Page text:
Assemblyman Kevin Byrne (R,C,I,SAM,ROS-Mahopac) recently joined Assembly Minority Leader Will Barlcay (R,C,I-Pulaski), Assemblyman Phil Palmesano (R,C,I,-Corning), New York’s largest energy consumers representative Multiple Intervenors, and more than 70 state organizations including leading advocates for organized labor and business, calling for a fiscal impact study to guide the Climate Action Council’s (CAC) development plan. The CAC was tasked with implementing the Climate Leadership and Community Protection Act (CLCPA) and was empowered to radically change the way electricity is generated in New York state and thereby threatens the reliability and affordability of utility services for millions of New Yorkers.
“We already know the CLCPA will likely have a huge negative impact on the state’s economy by imposing more costly bureaucracy and limitations on how people can access and harness their energy needs. Given that we are still recovering from the effects of the ongoing COVID-19 pandemic, a cost-benefit analysis of this legislation is absolutely necessary,” said Byrne. “Providing clean and renewable energy for our state is a bipartisan issue we should all be able to get behind, but we also must make sure it remains an affordable option and that we do not simply force more unaffordable costs onto the New York consumers.”
In a letter to the CAC, Assemblyman Byrne joined Assembly Minority Leader Will Barclay (R,C,I-Pulaski) and Phil Palmesano (R,C,I-Corning), the conference’s Ranking Member on the Assembly Committee on Energy, to express their concerns that the CLCPA mandates will harm New York’s economy. Projections show the economic and fiscal implications of the policy will total billions of dollars per year in increased taxes and utility bills. To that end, Multiple Intervenors is respectfully requesting the CAC commence a fiscal impact study immediately, as the recommendations of several CAC Advisory Panels are due to be delivered before the end of the month. A letter from members of the Assembly Minority Conference to the CAC is available here.
“The CLCPA will clearly have a wide-ranging impact on every aspect of our state’s economy. Some studies and estimates have shown the implementation of the CLCPA will cost billions of dollars annually in higher taxes, utility bills and expensive home and business retrofitting and conversion costs for families, farmers, small businesses and manufacturers,” said Palmesano. “Clean and renewable energy should certainly be a part of our state’s energy portfolio and policy; however, affordability and reliability are of equal importance and must be addressed. It is imperative that a full and transparent cost-benefit analysis take place to let our citizens know the true and total actual costs this will have on them, our business community and our state before moving forward with the full implementation of the CLCPA.”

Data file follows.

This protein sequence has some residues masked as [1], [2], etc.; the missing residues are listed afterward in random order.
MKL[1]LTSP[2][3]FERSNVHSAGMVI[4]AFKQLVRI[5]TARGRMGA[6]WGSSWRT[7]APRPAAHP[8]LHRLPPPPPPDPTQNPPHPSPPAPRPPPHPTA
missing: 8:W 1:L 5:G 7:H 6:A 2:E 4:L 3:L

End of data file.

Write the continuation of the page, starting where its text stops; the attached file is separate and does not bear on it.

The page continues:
Nearly 70 signatories demonstrated their support in a letter urging such an analysis immediately be conducted before wholesale changes are made that severely damage the state’s energy grid and economy. To see the letter drafted by National Fuel and the Independent Power Producers of New York as well as the list of the businesses and labor groups who support this please click here.
“From the beginning I have expressed concerns that the CLCPA demands unrealistic and costly energy goals, rather than common-sense policy,” said Barclay. “We are calling on our colleagues in the Legislature and the governor to require the CAC to oversee a cost-benefit analysis of the CLCPA. There is still much we don’t know about the CLCPA, and with families and businesses just beginning the years-long process of recovering from COVID-19’s economic devastation, we must be certain this environmental mandate does not further hinder their economic recovery. While preserving the environment is important, a complete cost analysis must be performed before forcing ratepayers to assume another financial burden.”
The CLCPA has been billed as “New York’s Green New Deal.” The measure, if approved in its current form, would result in massive new costs to consumers and job losses in multiple business sectors. New York only contributes 0.5 percent of carbon emissions globally and 3.3 percent in the U.S.
On behalf of 70 large industrial, commercial and institutional energy consumers who have expressed concerns about the lack of financial consideration for these policies, Multiple Intervenors said, “Ultimately the CAC members need to protect New York state businesses and the hundreds of thousands of people they employ.”